New America Media - Mon, 11/10/2014 - 09:57
The Army is backtracking on a policy it published last month stating that “Negro” was an acceptable term to refer to black service members.According to CNN, "Army Command Policy," known as regulation AR 600-20, received some negative publicity after the... The Root http://publisher.namx.org/mt-cp.cgi?__mode=view&blog_id=19&id=103
Colorlines - Mon, 11/10/2014 - 07:25
Here's what I'm reading up on today:
- Boko Haram is suspected to have killed 47 people in a suicide bombing.
- Obama is in Asia this week, hoping to push through the Trans-Pacific Partnership--which is kinda like NAFTA. With nukes.
- The last of two U.S. citizens held by North Korea are released.
- IS' leader, Abu Bakr al-Baghdadi, is spared by U.S. airstrikes. Or wounded by U.S. airstrikes. Or killed by U.S. airstrikes. No one's really sure.
- Umm. The Twin Cities are bracing for up to 12" of snow by Tuesday.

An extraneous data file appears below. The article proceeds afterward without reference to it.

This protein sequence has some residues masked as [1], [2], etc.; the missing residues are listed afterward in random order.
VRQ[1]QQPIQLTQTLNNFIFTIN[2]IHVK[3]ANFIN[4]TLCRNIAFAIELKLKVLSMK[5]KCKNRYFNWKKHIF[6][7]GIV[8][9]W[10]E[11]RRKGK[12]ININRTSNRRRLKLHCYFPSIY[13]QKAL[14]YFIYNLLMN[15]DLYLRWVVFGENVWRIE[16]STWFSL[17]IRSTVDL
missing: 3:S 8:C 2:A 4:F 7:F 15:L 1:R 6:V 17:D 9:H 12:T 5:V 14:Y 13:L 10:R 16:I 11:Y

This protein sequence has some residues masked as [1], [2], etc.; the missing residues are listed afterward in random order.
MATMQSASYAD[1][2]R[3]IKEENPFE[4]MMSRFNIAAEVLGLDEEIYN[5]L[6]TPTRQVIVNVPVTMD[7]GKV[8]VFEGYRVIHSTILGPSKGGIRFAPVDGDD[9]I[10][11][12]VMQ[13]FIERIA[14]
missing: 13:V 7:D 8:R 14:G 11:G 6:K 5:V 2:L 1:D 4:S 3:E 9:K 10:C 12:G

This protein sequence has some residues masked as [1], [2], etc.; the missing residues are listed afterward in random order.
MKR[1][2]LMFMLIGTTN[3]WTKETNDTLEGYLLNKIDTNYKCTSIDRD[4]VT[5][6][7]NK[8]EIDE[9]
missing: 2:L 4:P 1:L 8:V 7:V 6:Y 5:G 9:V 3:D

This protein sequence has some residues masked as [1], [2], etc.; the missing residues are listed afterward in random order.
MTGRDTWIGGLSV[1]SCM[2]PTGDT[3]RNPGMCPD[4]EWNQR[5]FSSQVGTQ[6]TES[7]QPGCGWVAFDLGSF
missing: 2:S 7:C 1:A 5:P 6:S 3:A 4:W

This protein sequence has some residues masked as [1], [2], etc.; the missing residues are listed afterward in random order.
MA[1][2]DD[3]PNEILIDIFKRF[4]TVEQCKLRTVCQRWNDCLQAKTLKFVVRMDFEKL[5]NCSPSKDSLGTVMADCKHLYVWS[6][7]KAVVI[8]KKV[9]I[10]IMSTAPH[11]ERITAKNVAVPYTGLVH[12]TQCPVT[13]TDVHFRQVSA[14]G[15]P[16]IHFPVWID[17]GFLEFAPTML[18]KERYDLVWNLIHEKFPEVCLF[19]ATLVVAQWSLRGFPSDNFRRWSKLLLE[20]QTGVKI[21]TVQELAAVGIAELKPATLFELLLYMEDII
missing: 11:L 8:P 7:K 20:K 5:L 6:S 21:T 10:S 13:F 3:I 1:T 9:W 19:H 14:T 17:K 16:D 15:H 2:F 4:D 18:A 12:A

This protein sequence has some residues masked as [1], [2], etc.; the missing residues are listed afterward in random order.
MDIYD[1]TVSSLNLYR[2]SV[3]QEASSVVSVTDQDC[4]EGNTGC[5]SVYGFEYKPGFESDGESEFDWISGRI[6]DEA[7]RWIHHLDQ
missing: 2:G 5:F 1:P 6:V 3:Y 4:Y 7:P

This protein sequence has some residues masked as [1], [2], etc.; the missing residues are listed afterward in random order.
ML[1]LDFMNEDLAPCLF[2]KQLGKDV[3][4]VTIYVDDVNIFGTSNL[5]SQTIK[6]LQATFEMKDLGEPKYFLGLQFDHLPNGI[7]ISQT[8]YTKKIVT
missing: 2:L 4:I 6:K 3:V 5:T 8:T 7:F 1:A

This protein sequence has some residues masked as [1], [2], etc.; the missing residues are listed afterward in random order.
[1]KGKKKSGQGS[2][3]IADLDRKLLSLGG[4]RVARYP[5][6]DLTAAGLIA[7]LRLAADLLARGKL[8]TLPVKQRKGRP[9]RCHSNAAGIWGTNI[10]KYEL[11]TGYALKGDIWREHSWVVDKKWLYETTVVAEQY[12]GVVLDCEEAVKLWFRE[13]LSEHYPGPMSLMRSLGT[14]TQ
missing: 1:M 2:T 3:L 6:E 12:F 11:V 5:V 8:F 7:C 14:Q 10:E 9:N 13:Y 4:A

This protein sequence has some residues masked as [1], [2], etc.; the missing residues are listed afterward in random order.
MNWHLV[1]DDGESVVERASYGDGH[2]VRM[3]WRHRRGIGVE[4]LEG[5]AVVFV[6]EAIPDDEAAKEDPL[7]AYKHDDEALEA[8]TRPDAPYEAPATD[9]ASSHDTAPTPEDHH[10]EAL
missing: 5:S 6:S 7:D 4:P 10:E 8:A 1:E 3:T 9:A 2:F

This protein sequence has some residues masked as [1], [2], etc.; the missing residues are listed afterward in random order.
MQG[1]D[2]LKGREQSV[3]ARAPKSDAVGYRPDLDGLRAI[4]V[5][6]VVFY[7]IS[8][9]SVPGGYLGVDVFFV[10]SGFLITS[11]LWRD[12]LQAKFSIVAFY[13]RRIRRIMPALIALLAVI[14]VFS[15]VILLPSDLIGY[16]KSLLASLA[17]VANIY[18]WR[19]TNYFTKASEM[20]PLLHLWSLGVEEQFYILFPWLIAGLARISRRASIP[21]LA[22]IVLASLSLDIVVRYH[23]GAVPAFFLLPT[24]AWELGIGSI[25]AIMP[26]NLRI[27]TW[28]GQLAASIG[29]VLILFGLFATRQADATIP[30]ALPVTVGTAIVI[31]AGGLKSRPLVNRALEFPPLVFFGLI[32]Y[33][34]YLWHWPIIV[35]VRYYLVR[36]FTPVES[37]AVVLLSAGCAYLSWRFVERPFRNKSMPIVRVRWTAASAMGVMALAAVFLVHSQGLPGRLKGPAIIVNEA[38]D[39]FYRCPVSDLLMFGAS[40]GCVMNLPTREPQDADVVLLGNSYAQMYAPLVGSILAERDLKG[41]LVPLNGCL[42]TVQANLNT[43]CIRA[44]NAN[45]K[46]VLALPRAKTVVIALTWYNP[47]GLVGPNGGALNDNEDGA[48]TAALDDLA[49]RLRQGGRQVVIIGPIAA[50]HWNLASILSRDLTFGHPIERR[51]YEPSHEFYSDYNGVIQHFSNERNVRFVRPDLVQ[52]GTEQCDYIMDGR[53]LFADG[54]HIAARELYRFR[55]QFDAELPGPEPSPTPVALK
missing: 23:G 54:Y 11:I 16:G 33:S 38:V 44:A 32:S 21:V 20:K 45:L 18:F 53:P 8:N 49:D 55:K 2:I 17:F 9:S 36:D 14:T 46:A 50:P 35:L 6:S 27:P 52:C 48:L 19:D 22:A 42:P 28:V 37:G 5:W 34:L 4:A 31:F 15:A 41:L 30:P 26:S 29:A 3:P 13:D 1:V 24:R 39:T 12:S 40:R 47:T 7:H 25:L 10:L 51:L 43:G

- American Airlines flight attendants reject a union contract by 16 votes--largely over healthcare costs and work rule changes; we'll likely see mediation before arbitration next.
- If you left your iPhone for Android, you can finally get all your text messages.
- Did you ever wanna try a honey sriracha crusted with Peruvian cherry peppers? Pizza Hut's new menu got you covered.
- Dolphin smooth and a lot more: "The Walking Dead" recap (with all the spoilers).
- You know those easy-to-use laundry detergent pods? Toddlers often mistake them for toys--and wind up in the hospital as a result.
- Reid Wiseman is back from space and his photo tweets are pretty amazing.
New America Media - Mon, 11/10/2014 - 00:05
Pictured above: A cemetery in Holtville, Calif., containing hundreds of graves of unidentified persons believed to be migrants. Photo by Robin Reineke.With her daughter missing, Dalila can’t give up hope.“Sometimes I think … I’m going to find her alive, somewhere,... Amy Roe http://publisher.namx.org/mt-cp.cgi?__mode=view&blog_id=19&id=103